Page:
BNA’s Daily Report for Executives looks to answer this question. Here is an excerpt:
Contributions to defined benefit pension funds could reach an all-time high in 2010 and go even higher in 2011, John Ehrhardt, a principal and consulting actuary in the New York office of Milliman, told BNA Aug. 16.
“We may be looking at over $100 billion of cash going into these plans next year,” Ehrhardt said.
Because many companies used pension funding rules under the Pension Protection Act of 2006 (Pub. L. No. 109-280) to smooth the asset losses they experienced in 2008, those losses will begin to be reflected in 2010 and fully reflected in 2011 with “a big hump” in contributions, Ehrhardt said.
A new article in CFO Magazine looks at the progress—or lack thereof—in the adoption of liability-driven investing by pensions. Here is an excerpt:
In the past year or so, however, experts say they have seen companies becoming more reluctant to press forward with LDI strategies, for a variety of reasons.
For one, the equity markets’ relatively strong performance has created a siren call for plan sponsors that previously saw big losses. “Companies that are underfunded are more likely to stay with equities in hopes of investing their way out” of the situation, assuming they’re not in such poor condition that they can’t afford to take the risk, says John Ehrhardt, a principal with Milliman and author of its annual pension funding survey.
Milliman’s study this year (based on last year’s 10-Ks) hints at this. In 2009 pension equity allocations increased slightly, from an average of 44% to 46%, after several years of sharp declines. Some companies even made big increases in the category. Baxter International, whose pension plan was about 71% funded at the end of last year, boosted its equity allocation up to 69%, from 50% the year before, according to Milliman data.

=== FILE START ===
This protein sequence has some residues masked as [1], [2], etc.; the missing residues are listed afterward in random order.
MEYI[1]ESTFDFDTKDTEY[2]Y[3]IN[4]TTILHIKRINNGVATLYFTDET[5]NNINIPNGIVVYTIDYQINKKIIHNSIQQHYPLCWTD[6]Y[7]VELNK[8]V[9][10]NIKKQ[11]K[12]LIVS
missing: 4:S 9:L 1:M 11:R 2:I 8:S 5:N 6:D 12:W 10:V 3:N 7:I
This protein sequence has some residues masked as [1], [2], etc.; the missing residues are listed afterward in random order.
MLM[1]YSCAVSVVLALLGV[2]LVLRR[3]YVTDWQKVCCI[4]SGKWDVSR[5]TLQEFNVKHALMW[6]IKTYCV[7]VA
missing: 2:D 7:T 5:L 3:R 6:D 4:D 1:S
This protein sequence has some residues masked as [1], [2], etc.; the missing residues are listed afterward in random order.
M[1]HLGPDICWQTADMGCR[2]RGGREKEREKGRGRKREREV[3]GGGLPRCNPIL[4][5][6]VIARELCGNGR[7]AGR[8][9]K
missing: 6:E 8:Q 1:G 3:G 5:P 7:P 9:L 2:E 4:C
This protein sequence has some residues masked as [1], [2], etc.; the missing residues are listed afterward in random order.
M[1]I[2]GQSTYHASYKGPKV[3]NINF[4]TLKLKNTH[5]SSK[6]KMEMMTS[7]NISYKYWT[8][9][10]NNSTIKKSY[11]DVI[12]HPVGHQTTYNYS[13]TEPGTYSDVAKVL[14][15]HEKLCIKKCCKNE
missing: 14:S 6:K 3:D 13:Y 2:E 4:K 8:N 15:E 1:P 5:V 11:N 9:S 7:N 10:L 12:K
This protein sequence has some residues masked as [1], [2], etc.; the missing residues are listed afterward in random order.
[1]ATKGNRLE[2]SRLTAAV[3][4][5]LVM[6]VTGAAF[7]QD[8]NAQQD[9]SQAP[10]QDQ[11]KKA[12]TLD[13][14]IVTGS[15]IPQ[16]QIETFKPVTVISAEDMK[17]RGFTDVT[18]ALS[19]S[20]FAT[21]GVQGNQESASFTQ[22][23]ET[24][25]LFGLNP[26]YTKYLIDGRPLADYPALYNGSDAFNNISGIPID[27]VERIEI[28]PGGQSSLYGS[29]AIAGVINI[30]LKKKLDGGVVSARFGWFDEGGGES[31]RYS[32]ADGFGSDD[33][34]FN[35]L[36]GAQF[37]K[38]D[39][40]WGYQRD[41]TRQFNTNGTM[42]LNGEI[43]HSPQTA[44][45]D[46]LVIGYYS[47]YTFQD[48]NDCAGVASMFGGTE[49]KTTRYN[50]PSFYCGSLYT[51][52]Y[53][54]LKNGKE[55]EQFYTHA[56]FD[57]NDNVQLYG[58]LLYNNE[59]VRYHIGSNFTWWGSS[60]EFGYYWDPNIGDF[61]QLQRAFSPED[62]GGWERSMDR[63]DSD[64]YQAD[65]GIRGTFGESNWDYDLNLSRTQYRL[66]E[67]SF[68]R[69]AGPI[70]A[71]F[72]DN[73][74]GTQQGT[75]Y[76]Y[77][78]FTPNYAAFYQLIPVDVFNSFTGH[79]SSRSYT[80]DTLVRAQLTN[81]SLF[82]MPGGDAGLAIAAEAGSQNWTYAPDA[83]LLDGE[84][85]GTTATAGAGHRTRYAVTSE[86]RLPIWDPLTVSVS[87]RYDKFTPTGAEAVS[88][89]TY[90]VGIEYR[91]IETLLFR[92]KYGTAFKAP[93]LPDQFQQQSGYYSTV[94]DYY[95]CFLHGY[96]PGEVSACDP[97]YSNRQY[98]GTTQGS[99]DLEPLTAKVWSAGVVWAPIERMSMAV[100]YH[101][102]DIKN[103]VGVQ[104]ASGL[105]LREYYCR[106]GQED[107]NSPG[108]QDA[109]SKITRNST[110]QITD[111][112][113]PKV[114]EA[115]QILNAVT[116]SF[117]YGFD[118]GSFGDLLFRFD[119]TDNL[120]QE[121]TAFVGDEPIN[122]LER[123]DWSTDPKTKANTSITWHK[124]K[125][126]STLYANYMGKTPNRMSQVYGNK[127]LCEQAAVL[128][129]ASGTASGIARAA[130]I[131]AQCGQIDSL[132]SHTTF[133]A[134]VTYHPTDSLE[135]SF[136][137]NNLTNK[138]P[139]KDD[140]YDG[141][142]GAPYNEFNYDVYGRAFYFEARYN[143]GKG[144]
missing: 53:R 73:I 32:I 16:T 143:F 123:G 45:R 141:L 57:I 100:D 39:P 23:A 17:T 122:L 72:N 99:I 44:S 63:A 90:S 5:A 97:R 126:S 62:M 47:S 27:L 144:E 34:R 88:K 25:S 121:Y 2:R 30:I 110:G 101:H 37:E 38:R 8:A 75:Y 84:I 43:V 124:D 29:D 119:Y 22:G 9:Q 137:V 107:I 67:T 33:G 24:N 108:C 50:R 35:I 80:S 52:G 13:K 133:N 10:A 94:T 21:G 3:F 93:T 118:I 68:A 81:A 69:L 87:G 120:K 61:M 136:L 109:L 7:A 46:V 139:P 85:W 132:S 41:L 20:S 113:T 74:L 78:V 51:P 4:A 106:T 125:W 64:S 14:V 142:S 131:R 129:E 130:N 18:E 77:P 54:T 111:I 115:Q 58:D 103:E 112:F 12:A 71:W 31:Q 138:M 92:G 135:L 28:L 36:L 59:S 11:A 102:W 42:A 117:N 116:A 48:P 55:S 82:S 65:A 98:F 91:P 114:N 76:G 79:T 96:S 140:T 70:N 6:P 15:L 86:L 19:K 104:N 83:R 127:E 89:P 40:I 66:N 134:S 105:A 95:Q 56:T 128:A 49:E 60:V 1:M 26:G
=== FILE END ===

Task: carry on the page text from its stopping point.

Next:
After a three-month decline, corporate pensions saw some positive developments in pension funded status during July:
The July improvement in pension funded status is welcome news after a three-month period that witnessed a $171 billion decline,” said John Ehrhardt, co-author of the Milliman 100 Pension Funding Index. “Unfortunately we still have a long ways to go just to get back to 80% funded status. In order to reverse the deficit, it will require more than just positive asset performance. If you look at the last year, we’ve actually experienced a 10.2% cumulative asset return — but have still seen a $61 billion decrease in funded status thanks to lower trending discount rates.”
See the latest Pension Funding Index.
SPARK has announced a preliminary draft of new annuity standards. Here is a description from the article in Fund Action (login required):
The standardization document provides three models for firms offering annuity products:
- The Record Keeper Traded Service Model, based on the mutual fund model for recordkeeping and trading, would be used by firms structured like Prudential Retirement, which utilize the market value of the underlying investments in the insurance products to determine the guaranteed income amount.
- The Provider Traded Service Model, based on a self-directed brokerage concept, in which the annuity provider, rather than the recordkeeper, values the product. Firms such as Great-West Retirement Services and MetLife use this model.
- The Guarantee Administrator Model, which is similar to the Record Keeper Traded Model, would be used with firms like Milliman, which involve a lead insurer and a group of reinsurers, and design products collaboratively with recordkeepers and insurers.